I have been nuts about baseball since I was a kid. I wanted to be an usher at Shea Stadium so I could get into the games for free. Since then, I have been to about 1,000 baseball games. A big thrill I had this past season was the Marlins invited me to throw out the first pitch on my 60th birthday (above).
My brother and I are full 81 game season ticket holders for the Marlins. We have had our season seats since 2003. Before then, I would still go to about 20-25 games a year.
The course I teach at Mitchell/Hamline is called ‘Law and the Business of Baseball.’ Professor Jarvis’ course (at Nova Southeastern University’s College of Law) is called ‘Baseball and the Law.’
Q: So back to the original question …
A: The book was intended to be the first of its kind law school textbook on baseball and the law, and we have succeed at that goal. I was in New York this past January for its debut at the Association of American Law Schools, where it was well received by the law school community. While I was in New York, I met with and delivered copies of the book to Tom Ostertag at Major League Baseball and Kevin McGuiness and Robbie Guerra at Major League Baseball Players Association.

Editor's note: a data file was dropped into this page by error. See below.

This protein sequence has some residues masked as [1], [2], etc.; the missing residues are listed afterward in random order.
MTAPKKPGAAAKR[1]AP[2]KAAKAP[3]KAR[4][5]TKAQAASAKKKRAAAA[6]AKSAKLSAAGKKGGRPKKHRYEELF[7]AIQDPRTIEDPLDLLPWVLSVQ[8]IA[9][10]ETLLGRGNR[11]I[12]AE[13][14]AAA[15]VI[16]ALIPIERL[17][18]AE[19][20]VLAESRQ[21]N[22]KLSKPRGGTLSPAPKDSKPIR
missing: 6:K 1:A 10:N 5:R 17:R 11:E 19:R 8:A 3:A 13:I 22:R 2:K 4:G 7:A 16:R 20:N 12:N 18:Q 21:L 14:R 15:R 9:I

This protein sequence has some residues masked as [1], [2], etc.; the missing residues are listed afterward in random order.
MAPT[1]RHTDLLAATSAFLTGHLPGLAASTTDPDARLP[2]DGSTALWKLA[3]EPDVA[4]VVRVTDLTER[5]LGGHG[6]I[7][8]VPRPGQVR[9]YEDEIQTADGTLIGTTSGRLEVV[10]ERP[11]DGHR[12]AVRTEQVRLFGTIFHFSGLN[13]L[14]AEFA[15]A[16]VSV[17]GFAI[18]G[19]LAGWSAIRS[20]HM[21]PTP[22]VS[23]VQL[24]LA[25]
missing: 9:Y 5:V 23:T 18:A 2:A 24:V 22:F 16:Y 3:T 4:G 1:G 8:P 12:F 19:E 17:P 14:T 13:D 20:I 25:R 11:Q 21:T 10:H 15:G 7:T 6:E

It was during my meetings with them that I realized the appeal of this book goes way beyond the classroom. The attorneys saw this book as a “go-to” type book. One even said that he would add this book to his coffee table.
So began the “unintended consequence” of this project.
With my background in public relations, when I got back from New York, I started to branch out and send out letters to those who I thought would have an interest in baseball and the law that were not law professors. The response has been astounding.
Almost immediately I started to receive responses, and slowly (without a publicity budget and in my spare time) the book has begun to get noticed from the non-legal community.
Vince Gennaro had me on as a guest a few weeks back on his MLB Radio show. Ron Kaplan has given two very nice mentions of the book in recent weeks. There are others who have also mentioned the book there are other sports and business writers interested in doing a story about the book.
Q: A book that’s more than 1,000 and more than $100 would really put this in a category all its own. With all the editing you did, and all the time you put in, you can probably justify both those numbers, right? As well as justify something twice as big and expensive?
A: The original intent was to have a 500 page book when we started the project in June of 2013; what you have is the edited-down version of the book at 1,040 pages. Most law school books of this size sell from $250 – $350. We wanted to price the book, to make it attractive for professors and law schools to adopt the book and not break the budgets of law students.
As Bob and I approached each area of the law, we realized it was necessary to give substantive case notes, beyond what many law school texts offer. We also realized we could be at this project for years, so we had to make sure the book was not so massive as to be too cumbersome.
The book’s main audience is the country’s 120,000 law students. We would like to see all of them take a baseball law course before they graduate!